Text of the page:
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friant dam

NASA/Friant Water Authority

A new way to measure the snowpack from the sky is getting some positive results. FM89's Ezra David Romero reports officials hope new technology can reduce the risk of downstream flooding.

 

At the start of the year NASA crews began flying over the San Joaquin River watershed to measure the snowpack using laser pulses. This creates a way more accurate estimate of how much snow is the mountains than traditional snow surveying does.

 

Kerry Klein / KVPR

Lost Lake Park just below Friant Dam in Fresno County was closed to the public on Monday due to flooding. But federal scientists say the flooding was controlled and not historical—and it provided an opportunity for scientific study.

Researchers from the U.S. Geological Survey on Monday visited Lost Lake Park, where water has risen seven feet since last week. They’re here to measure the water’s flow rate, which will help calibrate the automatic sensors and gauges that monitor the river here 24 hours a day. 

Friant Water Authority

While a major “atmospheric river” storm system is expected to pummel Central California with historic amounts of rain and snow this weekend, there’s one place you won’t find floodwater: the Friant Kern Canal.

The Friant Water Authority says the 152 mile canal, that carries water from Millerton Lake on the San Joaquin River near Fresno all the way to Kern County has been shut down since late last year for maintenance and construction. 

Ezra David Romero

With the possibility of a strong El Nino bringing heavy rains to California, the Fresno City Council is positioning itself to take any extra water that can’t be held in Millerton Lake.

The Fresno City Council vote 7-0 on a resolution to tell the federal government that it will be prepared to accept excess water should there not be enough space in the reservoir.

Ezra David Romero / Valley Public Radio

It’s been one of the worst dry spells in recorded history in California and some rain would be nice. One possible answer to the state’s water woes could come as soon as November, when a new water bond goes before voters. To answer the state’s future water woes a water bond is on the November ballot which if passed could create new reservoirs.  FM89’s Ezra David Romero reports from Fresno County where planners are already studying the site for what could be the state’s newest water storage facility.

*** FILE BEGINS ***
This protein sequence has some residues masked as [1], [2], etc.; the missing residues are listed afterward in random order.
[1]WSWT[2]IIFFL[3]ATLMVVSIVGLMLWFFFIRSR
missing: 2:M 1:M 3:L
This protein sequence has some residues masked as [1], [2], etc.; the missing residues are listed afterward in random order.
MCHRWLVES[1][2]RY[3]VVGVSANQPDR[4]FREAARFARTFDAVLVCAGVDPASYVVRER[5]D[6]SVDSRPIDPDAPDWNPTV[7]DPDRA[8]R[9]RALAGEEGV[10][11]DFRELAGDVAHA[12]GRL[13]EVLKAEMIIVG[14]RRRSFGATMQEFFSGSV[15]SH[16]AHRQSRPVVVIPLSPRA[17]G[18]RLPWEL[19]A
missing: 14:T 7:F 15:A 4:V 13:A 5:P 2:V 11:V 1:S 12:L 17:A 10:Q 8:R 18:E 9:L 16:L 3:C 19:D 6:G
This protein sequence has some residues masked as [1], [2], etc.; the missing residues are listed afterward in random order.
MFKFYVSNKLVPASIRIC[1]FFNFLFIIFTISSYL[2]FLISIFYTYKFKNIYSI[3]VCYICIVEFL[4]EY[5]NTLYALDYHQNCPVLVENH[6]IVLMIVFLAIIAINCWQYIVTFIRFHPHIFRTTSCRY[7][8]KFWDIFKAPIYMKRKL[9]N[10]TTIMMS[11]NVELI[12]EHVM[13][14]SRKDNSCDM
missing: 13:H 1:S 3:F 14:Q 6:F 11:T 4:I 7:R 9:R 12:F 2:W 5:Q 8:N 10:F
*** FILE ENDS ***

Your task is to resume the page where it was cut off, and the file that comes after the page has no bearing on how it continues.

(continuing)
John D. Sutter / Twitter http://twitter.com/jdsutter

Journalist John D. Sutter is on a quest to do something that many valley residents do, kayak on the San Joaquin River. But instead of going for a short trip from Lost Lake Park to Highway 41, he has a much longer journey in mind - Friant Dam all the way to San Francisco Bay. 

Ezra David Romero / Valley Public Radio

The U.S. Bureau of Reclamation announced today that for the first in this history of Friant Dam, the oldest water rights holders on the San Joaquin River - the Exchange Contractors  - will begin to draw down water from Millerton Lake.

The move pits farmers in Merced County against those on the east side of the valley from Fresno to Kern, and underscores the divide between the holders of historic water rights, and those whose supplies came about in the middle of the 20th century.

Ezra David Romero / Valley Public Radio

This week on Valley Edition we talk about Kentucky Derby winner California Chrome, drought at Friant Dam, a health partnership in Bakersfield about community design and a look into the Bakersfield Jazz Festival.

Ezra David Romero / Valley Public Radio

This past weekend’s summer-like temperatures mean the state’s already meager snowpack is quickly melting. And for much of the Central Sierra, those waters will eventually find their way into Millerton Lake, behind Friant Dam. But as FM89’s Ezra David Romero tells us in our series Voices of the Drought, managing those waters is a tough job, especially this year.

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Central Valley Project Reservoirs Lowest Since 2009

Nov 11, 2013
State Department of Water Resources

Six key reservoirs of the federal Central Valley Project are at the lowest levels since 2009, when the state was officially in a drought. As Amy Quinton reports from Sacramento, some farmers are expecting zero-percent water allocations in 2014.